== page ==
Seasonal Affective Disorder, otherwise known as SAD, affects 10 million Americans per year, and I’m not ashamed to admit that I’m one of them. SAD is a type of depression that’s related to changes in seasons, and if you’re like me, the symptoms start in the fall and continue into the winter months – possibly due to the fact that there’s less sunlight in these months. While doing some research for this post, I learned some interesting things about SAD – did you know that it’s more common in women than it is in men? (Which might explain why it affects me but not my husband!) It’s also more common the further north you go – it’s SEVEN times more common in Washington state than in Florida! Some symptoms of SAD include a heavy feeling in the arms or legs, a drop in energy level, fatigue, a tendency to oversleep, difficulty concentrating, a change in appetite, weight gain, irritability and an avoidance of social situations. I could definitely check at least three or four off the list.
I first noticed feeling slightly depressed my first winter after I had graduated from college, and since then it seems to get worse every year. To me, it’s EXTREMELY frustrating. Especially because the rational part of my brain argues, “WHY are you sad?! Why are you anxious? You have a husband that cares about you, three pets that love you, a roof over your head and a job that you’re passionate about. What the heck is wrong with you!” and on and on. The anxiety comes out of nowhere, can be debilitating and it’s often something very small that sets it off. Some mornings, the only thing that gets me through the day is the thought of being back in my bed that night.
In years past, I felt like I really let SAD take over. But not this year! I’m determined to fight it, and here’s how I’ve been doing it.
Get outside once a day
Did you know that your body doesn’t absorb vitamin D when you’re inside? Even if it’s sunny outside and you’re next to a big window, most glass windows block UVB rays – the rays that your body needs to produce vitamin D. That’s why it’s essential that you get outside, even if it’s just for a short time every day. I try to take Winnie on a walk at least once per day. It doesn’t have to be a long one, even 20 minutes of being outside in the fresh air makes a difference. It doesn’t matter how cold it gets, how gloomy it looks outside, or even if I have to bundle up layer after layer, just that little bit of sunlight makes a difference. If it’s a warmer day, even better. The other day it was 60 degrees outside so I took my yoga mat out on the back patio and did yoga in the sunlight! It made me feel amazing, from inside out!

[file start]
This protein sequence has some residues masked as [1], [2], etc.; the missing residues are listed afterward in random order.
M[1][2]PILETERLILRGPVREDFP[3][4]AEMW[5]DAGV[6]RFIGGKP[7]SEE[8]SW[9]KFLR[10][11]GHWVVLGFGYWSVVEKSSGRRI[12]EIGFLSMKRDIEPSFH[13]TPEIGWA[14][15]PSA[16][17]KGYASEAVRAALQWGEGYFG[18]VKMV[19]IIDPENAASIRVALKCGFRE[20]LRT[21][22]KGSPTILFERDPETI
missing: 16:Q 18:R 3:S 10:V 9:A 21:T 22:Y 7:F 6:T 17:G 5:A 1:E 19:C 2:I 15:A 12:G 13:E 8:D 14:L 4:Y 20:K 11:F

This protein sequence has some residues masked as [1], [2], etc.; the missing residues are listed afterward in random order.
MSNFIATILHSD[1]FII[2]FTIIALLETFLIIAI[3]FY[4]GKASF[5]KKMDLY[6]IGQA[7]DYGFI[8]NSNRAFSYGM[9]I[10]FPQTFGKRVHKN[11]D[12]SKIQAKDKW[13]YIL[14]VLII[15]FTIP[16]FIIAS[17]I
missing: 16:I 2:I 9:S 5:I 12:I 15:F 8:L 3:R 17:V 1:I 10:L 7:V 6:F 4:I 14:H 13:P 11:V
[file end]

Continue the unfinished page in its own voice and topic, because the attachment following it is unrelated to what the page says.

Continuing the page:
Use Essential Oils
Essential oils are great all times of year, but I really love using them in the winter – and they’ve been scientifically proven to boost mood. I really like the scent “Cheer Up Buttercup” by NOW Essential Oils. It has a blend of bergamot, orange, lime, grapefruit and lemon oils, but one sniff of the combination is enough to make me smile. It’s so weird to describe, it’s just a happy scent. Lavender is also great for calming and is used to reduce stress, improve concentration, alleviate insomnia and calm agitation. Try putting 5 to 10 droplets into your bath tub at night or rubbing 2 to 3 drops into your palms and taking a deep breath!
Clean up your Diet (and Exercise!)
Diet and exercise are really beneficial to me in the winter. With diet, I notice that when I’m eating really clean, I have less anxious thoughts. But as soon as I chow down on some pizza or a slice of cheesecake from the Cheesecake Factory (ahem, me last weekend), it triggers my body to start producing anxious thoughts. It’s the weirdest thing, but until I started eating so clean, I had no idea that it made such a big difference in my mental state. I am eating mainly plant-based right now, but even if you aren’t vegetarian, you can incorporate more fruits and vegetables into your diet (or try out my green smoothie recipe that I shared last week!). Fruits and vegetables are sooo beneficial to us, and 90% of Americans aren’t getting the recommended amount each day! On a day-to-day basis, studies have shown that the more fruits and vegetables you eat, the happier, calmer and more energetic you may feel that day – and this positivity can spill over into the next day. I try to fit in fruits and veggies whenever possible, the more the merrier. I sneak spinach or kale into my smoothies, berries on top of my oatmeal, broccoli into our pasta dishes, so on and so forth. Fruits and veggies are FILLED with vitamins and antioxidants that your body craves, and are not only good for your hair and skin but for healthy brain function as well.